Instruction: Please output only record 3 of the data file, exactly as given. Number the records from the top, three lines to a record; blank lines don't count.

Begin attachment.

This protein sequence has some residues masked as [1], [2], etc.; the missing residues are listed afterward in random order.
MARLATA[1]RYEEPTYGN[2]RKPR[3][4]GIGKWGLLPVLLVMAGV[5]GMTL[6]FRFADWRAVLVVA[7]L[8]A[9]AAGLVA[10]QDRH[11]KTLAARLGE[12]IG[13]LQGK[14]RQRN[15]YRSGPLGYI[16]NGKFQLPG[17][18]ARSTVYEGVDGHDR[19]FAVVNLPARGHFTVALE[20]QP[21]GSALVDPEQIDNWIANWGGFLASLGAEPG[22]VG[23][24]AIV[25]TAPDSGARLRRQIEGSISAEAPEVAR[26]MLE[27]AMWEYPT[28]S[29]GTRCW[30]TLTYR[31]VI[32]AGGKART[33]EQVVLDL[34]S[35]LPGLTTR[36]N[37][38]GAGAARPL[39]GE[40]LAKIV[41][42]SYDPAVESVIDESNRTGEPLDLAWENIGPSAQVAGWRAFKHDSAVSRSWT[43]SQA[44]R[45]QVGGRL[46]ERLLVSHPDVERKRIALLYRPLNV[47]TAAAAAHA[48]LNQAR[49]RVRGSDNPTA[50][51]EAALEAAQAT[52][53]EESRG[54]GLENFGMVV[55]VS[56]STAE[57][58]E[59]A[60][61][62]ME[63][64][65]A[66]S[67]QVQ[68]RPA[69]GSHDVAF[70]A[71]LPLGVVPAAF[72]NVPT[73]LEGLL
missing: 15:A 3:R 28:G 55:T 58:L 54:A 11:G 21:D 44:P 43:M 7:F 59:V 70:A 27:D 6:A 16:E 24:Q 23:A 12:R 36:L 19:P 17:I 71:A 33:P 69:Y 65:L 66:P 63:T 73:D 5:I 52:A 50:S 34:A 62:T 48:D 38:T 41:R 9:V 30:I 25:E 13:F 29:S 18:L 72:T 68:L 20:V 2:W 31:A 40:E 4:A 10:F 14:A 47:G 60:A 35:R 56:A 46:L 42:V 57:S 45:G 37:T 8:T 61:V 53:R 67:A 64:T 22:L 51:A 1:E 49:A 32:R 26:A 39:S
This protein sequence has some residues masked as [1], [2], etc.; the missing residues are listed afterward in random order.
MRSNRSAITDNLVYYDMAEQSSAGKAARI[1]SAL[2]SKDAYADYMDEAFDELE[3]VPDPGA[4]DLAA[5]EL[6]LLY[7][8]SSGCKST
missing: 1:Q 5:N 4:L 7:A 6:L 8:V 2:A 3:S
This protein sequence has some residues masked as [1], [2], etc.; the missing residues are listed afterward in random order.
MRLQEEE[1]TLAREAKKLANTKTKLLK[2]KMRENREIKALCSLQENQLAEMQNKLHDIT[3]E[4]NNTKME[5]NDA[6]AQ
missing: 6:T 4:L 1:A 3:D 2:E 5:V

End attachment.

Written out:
This protein sequence has some residues masked as [1], [2], etc.; the missing residues are listed afterward in random order.
MRLQEEE[1]TLAREAKKLANTKTKLLK[2]KMRENREIKALCSLQENQLAEMQNKLHDIT[3]E[4]NNTKME[5]NDA[6]AQ
missing: 6:T 4:L 1:A 3:D 2:E 5:V